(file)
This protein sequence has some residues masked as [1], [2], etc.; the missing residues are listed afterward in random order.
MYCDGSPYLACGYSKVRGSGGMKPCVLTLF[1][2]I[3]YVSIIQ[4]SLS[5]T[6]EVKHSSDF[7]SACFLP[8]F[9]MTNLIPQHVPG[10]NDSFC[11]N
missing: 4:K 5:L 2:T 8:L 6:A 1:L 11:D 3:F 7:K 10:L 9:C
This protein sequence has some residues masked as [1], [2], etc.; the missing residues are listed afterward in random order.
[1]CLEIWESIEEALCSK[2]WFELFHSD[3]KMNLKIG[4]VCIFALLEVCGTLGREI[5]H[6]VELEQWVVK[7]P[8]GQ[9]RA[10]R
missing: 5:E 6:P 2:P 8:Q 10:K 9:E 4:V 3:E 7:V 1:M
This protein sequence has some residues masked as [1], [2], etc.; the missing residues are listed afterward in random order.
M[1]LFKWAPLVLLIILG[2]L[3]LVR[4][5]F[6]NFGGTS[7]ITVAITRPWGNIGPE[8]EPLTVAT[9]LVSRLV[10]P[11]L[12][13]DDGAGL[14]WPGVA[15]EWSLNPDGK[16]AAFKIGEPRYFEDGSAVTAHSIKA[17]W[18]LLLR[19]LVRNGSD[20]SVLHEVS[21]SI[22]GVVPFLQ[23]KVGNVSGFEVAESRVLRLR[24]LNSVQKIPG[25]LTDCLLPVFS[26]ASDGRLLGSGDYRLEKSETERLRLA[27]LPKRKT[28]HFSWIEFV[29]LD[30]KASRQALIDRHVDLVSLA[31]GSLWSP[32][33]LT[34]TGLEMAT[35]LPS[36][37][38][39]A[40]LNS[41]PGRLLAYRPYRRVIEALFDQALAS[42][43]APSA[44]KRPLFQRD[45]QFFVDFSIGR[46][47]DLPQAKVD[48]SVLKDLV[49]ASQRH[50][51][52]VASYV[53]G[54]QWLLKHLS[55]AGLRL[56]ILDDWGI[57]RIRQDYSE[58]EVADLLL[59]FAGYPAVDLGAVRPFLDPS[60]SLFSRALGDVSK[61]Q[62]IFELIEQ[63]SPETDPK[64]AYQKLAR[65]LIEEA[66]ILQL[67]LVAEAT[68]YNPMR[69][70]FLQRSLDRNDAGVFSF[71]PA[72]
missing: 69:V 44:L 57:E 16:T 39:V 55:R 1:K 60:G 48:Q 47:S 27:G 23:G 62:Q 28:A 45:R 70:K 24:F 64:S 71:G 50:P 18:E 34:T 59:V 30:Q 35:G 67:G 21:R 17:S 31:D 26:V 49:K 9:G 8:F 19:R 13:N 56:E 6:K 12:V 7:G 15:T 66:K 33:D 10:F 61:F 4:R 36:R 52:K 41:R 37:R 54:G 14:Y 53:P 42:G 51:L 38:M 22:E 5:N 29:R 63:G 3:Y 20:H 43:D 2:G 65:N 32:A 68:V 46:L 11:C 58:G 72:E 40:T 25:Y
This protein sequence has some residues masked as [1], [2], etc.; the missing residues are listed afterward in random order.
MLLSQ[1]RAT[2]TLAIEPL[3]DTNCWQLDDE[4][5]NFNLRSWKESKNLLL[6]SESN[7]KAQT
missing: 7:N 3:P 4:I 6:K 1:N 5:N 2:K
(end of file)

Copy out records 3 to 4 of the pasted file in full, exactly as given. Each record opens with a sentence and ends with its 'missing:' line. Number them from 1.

This protein sequence has some residues masked as [1], [2], etc.; the missing residues are listed afterward in random order.
M[1]LFKWAPLVLLIILG[2]L[3]LVR[4][5]F[6]NFGGTS[7]ITVAITRPWGNIGPE[8]EPLTVAT[9]LVSRLV[10]P[11]L[12][13]DDGAGL[14]WPGVA[15]EWSLNPDGK[16]AAFKIGEPRYFEDGSAVTAHSIKA[17]W[18]LLLR[19]LVRNGSD[20]SVLHEVS[21]SI[22]GVVPFLQ[23]KVGNVSGFEVAESRVLRLR[24]LNSVQKIPG[25]LTDCLLPVFS[26]ASDGRLLGSGDYRLEKSETERLRLA[27]LPKRKT[28]HFSWIEFV[29]LD[30]KASRQALIDRHVDLVSLA[31]GSLWSP[32][33]LT[34]TGLEMAT[35]LPS[36][37][38][39]A[40]LNS[41]PGRLLAYRPYRRVIEALFDQALAS[42][43]APSA[44]KRPLFQRD[45]QFFVDFSIGR[46][47]DLPQAKVD[48]SVLKDLV[49]ASQRH[50][51][52]VASYV[53]G[54]QWLLKHLS[55]AGLRL[56]ILDDWGI[57]RIRQDYSE[58]EVADLLL[59]FAGYPAVDLGAVRPFLDPS[60]SLFSRALGDVSK[61]Q[62]IFELIEQ[63]SPETDPK[64]AYQKLAR[65]LIEEA[66]ILQL[67]LVAEAT[68]YNPMR[69][70]FLQRSLDRNDAGVFSF[71]PA[72]
missing: 69:V 44:L 57:E 16:T 39:V 55:R 1:K 60:G 48:Q 47:S 27:G 23:G 62:Q 28:A 45:R 70:K 24:F 64:S 71:G 50:P 18:E 34:T 59:V 30:Q 35:G 67:G 21:R 17:S 31:D 26:V 49:K 9:G 8:F 19:R 13:N 56:E 6:K 12:V 7:G 15:T 66:K 33:D 10:F 61:F 4:R 36:R 52:K 41:R 37:R 54:G 14:Y 53:P 42:G 51:L 38:M 22:E 5:N 29:R 63:G 3:Y 20:H 43:D 2:G 65:N 32:A 68:V 46:L 11:C 58:G 72:E 40:T 25:Y
This protein sequence has some residues masked as [1], [2], etc.; the missing residues are listed afterward in random order.
MLLSQ[1]RAT[2]TLAIEPL[3]DTNCWQLDDE[4][5]NFNLRSWKESKNLLL[6]SESN[7]KAQT
missing: 7:N 3:P 4:I 6:K 1:N 5:N 2:K